The Search for Cervantes

MADRID, SPAIN—Five possible sites for the final resting place of Miguel de Cervantes, the Spanish author of The Ingenious Gentleman Don Quixote of La Mancha, have been found by forensic scientists who used infrared cameras, 3-D scanners, and ground penetrating radar to search the Convent of Trinitarians, where the writer’s burial was recorded in 1616. “We still have hope that if Cervantes’ remains were not moved they have to be somewhere under this site,” forensic anthropologist Francisco Exteberria told BBC News. Cervantes survived being shot three times during the Battle of Lepanto in 1571—those injuries could help scientists identify his remains. 

Friday, June 06

Drovers’ Inn Unearthed in Scotland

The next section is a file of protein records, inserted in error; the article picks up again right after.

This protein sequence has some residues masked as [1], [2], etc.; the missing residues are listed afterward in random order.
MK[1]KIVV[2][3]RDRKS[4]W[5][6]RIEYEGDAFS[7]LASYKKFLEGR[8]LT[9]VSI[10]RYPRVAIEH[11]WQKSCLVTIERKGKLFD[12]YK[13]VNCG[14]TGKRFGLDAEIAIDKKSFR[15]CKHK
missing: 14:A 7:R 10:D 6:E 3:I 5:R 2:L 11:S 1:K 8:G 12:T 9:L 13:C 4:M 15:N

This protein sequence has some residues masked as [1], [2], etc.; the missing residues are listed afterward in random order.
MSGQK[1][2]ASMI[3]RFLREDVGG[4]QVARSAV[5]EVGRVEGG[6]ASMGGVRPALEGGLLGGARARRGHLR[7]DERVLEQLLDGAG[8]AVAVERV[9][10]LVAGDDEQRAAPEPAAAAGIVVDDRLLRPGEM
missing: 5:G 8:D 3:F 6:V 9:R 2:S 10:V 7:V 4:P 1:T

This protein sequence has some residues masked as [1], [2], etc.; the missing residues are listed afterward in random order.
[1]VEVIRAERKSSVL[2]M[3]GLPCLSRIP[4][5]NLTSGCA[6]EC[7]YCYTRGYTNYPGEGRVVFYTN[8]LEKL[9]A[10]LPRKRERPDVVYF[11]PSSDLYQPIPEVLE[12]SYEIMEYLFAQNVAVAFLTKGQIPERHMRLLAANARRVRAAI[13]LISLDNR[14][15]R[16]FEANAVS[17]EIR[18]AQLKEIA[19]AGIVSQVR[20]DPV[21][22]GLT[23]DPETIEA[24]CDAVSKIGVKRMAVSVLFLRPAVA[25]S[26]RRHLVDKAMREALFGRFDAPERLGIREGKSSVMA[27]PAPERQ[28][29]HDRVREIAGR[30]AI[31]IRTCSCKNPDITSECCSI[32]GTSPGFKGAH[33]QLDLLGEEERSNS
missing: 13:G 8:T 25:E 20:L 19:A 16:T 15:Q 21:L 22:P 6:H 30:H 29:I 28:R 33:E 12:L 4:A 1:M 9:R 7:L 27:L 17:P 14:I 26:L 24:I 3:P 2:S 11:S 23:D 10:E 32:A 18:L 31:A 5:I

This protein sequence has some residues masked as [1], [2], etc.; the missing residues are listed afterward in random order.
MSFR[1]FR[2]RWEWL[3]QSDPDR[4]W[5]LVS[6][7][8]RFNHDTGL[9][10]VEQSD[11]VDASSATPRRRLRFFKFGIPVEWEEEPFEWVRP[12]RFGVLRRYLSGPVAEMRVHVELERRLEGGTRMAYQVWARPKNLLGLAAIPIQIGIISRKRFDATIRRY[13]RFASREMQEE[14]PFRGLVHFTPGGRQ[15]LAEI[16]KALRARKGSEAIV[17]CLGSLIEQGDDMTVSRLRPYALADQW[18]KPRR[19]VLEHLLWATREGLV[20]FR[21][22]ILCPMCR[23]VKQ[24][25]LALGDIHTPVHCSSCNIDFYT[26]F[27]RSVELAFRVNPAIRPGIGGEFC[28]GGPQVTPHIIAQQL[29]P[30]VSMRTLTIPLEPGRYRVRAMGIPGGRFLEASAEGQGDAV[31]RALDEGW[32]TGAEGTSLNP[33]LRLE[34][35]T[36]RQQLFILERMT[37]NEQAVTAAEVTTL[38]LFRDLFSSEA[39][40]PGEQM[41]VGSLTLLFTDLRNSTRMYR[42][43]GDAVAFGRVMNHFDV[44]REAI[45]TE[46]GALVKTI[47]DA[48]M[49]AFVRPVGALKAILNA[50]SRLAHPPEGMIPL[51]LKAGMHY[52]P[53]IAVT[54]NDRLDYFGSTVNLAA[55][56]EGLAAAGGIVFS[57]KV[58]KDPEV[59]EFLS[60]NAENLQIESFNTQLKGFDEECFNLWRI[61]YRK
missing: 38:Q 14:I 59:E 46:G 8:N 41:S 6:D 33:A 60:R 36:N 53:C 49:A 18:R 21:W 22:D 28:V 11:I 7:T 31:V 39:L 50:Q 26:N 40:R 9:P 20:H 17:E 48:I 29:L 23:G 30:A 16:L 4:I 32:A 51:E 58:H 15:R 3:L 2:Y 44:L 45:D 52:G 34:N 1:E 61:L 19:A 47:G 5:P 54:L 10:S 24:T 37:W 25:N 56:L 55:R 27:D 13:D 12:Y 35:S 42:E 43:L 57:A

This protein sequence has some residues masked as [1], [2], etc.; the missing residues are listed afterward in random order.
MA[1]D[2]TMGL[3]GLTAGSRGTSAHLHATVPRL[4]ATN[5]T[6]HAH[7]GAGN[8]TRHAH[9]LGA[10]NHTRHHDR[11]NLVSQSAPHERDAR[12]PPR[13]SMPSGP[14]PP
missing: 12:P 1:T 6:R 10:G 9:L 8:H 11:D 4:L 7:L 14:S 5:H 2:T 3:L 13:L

ARGYLL, SCOTLAND—The Tigh Caol Inn, a small pub or Drovers’ Inn that sat near a bridge in rural Scotland 200 years ago, is being excavated by a team made up of members of the local history society, students, and volunteers. “A nearby bridge called the Witches Bridge carries (Thomas) Telford’s road over the burn. To the north of this bridge, along the main road edge about a mile from the site of the inn, lies a foreboding large quartzite glacial erratic known as Cailleach Glas, which translates as the ‘grey old woman’ or ‘grey haired witch,’” Donald Adamson, GUARD Archaeology Chairman, told Culture 24. The team has uncovered low walls and the remains of a bench or raised platform, and a stone-paved central hearth. The artifacts include shards of eighteenth-century bottle glass, delft pottery, Staffordshire Slipware, hand-painted white glazed fine-wares, and pieces of a high quality, clear-glass goblet. A nineteenth-century coin was also recovered, along with a piece of copper ally harness adorned with a double thistle design that may have been worn by a drover’s horse.